The NCLAT today sought a reply from Tata Sons by Friday to a petition filed by its ousted chairman Cyrus Mistry challenging the move to convert the holding company of salt-to-software conglomerate to a private firm from deemed public company.
The National Company Law Appellate Tribunal (NCLAT) today sought a reply from Tata Sons by Friday to a petition filed by its ousted chairman Cyrus Mistry challenging the move to convert the holding company of salt-to-software conglomerate to a private firm from deemed public company.
The NCLAT listed the matter for hearing on August 14. The two-judge NCLAT Bench, headed by Justice S J Mukhopadhyay, was hearing a petition filed by Cyrus Investments Pvt Ltd seeking a stay on conversion of Tata Sons into a private company as well as challenging a July 9 order of the Mumbai bench of National Company Law Tribunal (NCLT) that had upheld Mistry’s sacking.
Last year in September, shareholders of Tata Sons had voted in favour of turning it into a private limited company despite opposition by Mistry’s family, which is the single largest shareholder of the holding company. In his interim argument, the counsel appearing for Mistry asked for a stay on the conversion. “I seek stay on the conversion,” he appealed before the two-member bench of the NCLAT. Senior lawyer Abhishek Manu Singhvi, appearing for Tata Sons, stated that “the company has always been a private company for 101 years”.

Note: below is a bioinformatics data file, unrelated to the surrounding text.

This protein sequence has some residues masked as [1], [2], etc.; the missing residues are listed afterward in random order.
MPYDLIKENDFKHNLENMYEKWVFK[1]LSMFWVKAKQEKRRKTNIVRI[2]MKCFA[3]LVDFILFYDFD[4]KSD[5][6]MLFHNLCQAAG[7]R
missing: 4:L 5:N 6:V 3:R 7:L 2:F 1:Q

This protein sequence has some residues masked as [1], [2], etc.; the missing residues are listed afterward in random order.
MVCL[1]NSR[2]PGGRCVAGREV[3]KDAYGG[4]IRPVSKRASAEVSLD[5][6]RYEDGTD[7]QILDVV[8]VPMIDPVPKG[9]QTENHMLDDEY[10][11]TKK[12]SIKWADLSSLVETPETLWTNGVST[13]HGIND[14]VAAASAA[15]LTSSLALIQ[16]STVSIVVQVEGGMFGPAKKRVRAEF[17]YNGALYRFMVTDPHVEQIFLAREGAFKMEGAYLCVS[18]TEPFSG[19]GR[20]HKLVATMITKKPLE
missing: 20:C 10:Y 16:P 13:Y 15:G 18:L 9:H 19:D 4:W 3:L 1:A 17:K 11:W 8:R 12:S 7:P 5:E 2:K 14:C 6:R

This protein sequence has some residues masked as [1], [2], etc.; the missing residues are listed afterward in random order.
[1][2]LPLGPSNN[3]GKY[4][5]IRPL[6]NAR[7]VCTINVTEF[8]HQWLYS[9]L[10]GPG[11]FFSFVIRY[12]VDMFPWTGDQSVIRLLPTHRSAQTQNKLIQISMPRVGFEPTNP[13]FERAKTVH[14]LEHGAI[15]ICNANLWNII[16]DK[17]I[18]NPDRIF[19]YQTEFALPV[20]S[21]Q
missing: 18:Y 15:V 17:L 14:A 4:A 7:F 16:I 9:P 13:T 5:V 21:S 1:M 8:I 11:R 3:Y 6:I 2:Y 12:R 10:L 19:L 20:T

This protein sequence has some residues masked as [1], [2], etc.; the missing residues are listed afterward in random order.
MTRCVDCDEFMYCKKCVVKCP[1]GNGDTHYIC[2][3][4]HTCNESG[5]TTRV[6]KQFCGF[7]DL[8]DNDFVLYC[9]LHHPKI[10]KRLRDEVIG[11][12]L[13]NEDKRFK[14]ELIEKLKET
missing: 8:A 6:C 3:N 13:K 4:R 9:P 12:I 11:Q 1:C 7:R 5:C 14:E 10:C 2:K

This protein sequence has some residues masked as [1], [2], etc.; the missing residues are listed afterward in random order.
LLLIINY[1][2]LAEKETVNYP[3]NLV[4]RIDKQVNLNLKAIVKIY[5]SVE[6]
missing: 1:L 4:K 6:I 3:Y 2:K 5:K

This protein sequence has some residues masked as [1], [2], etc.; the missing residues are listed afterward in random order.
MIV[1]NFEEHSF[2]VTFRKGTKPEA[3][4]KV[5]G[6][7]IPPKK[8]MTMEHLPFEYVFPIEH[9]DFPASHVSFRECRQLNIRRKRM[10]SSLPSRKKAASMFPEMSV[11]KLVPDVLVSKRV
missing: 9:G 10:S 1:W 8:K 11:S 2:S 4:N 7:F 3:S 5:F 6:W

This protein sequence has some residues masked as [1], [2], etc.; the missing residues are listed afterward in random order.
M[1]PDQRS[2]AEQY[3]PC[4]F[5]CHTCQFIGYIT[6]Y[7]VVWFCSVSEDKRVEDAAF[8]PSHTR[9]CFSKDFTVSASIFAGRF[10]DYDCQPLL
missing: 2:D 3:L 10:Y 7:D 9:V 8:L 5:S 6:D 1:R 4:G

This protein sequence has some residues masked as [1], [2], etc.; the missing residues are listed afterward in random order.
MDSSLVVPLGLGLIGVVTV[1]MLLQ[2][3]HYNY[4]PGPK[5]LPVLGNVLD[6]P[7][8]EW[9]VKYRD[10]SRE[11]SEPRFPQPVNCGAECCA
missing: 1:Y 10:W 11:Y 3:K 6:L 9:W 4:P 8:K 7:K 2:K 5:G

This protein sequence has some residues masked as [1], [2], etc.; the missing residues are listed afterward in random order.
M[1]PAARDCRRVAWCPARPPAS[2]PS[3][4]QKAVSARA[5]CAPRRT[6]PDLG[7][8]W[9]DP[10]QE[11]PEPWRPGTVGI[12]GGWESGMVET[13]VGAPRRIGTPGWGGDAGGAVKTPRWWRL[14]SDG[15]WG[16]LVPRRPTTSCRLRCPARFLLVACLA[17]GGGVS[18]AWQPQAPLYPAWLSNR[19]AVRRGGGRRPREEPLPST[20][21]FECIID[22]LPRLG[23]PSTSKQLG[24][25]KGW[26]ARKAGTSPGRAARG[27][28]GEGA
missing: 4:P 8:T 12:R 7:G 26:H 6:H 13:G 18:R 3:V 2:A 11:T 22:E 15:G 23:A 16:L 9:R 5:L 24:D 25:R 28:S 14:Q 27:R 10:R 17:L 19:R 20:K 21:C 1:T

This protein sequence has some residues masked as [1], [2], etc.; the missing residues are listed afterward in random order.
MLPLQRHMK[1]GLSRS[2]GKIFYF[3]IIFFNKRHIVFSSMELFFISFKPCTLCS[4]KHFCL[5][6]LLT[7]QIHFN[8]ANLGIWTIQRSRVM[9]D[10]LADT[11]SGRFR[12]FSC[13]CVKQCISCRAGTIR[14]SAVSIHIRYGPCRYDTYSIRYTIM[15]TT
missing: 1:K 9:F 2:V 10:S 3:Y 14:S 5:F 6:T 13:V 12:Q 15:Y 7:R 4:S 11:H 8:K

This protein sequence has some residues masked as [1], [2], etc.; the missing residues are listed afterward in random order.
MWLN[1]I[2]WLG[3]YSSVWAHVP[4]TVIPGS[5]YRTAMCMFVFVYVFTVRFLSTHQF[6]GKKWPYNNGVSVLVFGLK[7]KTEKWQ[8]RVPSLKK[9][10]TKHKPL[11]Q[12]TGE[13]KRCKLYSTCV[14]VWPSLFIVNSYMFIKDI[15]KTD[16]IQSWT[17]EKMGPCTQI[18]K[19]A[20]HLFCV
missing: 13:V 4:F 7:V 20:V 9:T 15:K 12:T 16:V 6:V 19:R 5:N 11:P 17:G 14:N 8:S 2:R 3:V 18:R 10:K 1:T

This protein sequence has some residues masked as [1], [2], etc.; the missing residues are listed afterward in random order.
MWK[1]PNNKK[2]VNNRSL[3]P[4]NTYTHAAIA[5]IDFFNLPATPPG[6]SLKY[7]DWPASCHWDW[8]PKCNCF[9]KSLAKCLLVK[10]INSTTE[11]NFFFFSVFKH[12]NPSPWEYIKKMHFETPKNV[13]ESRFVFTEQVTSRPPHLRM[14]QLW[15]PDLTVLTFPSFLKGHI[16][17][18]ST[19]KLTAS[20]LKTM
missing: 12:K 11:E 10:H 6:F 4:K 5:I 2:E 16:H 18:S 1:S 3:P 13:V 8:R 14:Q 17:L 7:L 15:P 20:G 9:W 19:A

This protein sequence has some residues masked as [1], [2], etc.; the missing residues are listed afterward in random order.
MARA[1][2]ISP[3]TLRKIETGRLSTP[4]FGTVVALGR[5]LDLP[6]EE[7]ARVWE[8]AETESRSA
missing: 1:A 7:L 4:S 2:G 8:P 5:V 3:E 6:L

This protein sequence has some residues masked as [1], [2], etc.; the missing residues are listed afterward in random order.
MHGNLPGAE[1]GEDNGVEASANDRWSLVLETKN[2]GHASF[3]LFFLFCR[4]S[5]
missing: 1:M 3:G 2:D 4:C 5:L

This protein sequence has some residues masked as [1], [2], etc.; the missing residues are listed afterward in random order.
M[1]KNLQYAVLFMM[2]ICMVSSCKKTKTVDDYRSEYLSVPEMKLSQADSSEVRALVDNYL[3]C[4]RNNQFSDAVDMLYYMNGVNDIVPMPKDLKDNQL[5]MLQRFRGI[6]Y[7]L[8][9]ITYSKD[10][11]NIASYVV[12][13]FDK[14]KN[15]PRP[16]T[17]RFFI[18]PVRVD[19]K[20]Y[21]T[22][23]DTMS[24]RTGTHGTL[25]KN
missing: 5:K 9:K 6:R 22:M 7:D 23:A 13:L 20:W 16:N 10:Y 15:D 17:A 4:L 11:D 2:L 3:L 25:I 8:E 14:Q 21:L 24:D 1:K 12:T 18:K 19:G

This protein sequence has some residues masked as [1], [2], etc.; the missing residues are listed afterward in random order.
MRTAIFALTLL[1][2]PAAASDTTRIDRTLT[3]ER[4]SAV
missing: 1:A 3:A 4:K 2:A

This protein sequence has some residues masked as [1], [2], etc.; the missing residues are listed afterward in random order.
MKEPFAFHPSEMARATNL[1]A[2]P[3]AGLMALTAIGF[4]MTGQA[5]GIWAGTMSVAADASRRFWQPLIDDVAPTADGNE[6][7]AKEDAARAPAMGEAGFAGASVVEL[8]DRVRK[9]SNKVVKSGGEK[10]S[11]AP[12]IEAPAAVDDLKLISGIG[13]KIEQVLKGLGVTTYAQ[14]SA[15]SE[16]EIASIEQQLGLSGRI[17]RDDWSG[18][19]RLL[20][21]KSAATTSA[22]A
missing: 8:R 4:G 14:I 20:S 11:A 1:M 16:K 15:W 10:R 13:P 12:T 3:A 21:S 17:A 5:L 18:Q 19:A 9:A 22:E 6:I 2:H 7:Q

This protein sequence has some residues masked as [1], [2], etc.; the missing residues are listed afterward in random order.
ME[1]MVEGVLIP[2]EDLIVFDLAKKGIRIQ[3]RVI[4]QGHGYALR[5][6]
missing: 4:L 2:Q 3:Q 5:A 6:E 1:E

It was later “deemed to be a public company in 1976” as per regulatory requirement, he told the bench. After listening to the arguments of both the parties, the bench asked Tata Sons to file an affidavit and all related documents on conversion by coming Friday. On July 9, the National Company Law Tribunal (NCLT) Mumbai had dismissed Mistry’s pleas challenging his removal as Tata Sons chairman as also the allegations of rampant misconduct on part of Ratan Tata and the company’s board. NCLT held that the board of directors at Tata Sons was “competent” to remove the executive chairperson of the company.
NCLT bench members B S V Prakash Kumar and V Nallasenapathy said that Mistry was ousted as chairman because the Tata Sons’ board and its majority shareholders had “lost confidence in him”. Under the Companies Act 2013, an order of NCLT can be challenged before the NCLAT. Mistry, who was the sixth chairman of Tata Sons, was ousted from the position in October 2016. He had taken over as the chairman in 2012 after Ratan Tata announced his retirement. Two months after his removal, Mistry’s family-run firms Cyrus Investments Pvt Ltd and Sterling Investments Corp approached the NCLT as minority shareholders, against Tata Sons, Ratan Tata, and some other board members. Mistry in his pleas primarily argued that his removal was not in accordance with the Companies Act and that there was rampant mismanagement of affairs across Tata Sons.
He also alleged that Tata Trust chairperson Ratan Tata and trustee N Soonawala interfered with the day-to-day operations of the group companies, they acted as shadow directors, and all of the above caused massive revenue loss for the group. The Tata Group had denied all charges and said Mistry was removed because the board had lost confidence in him.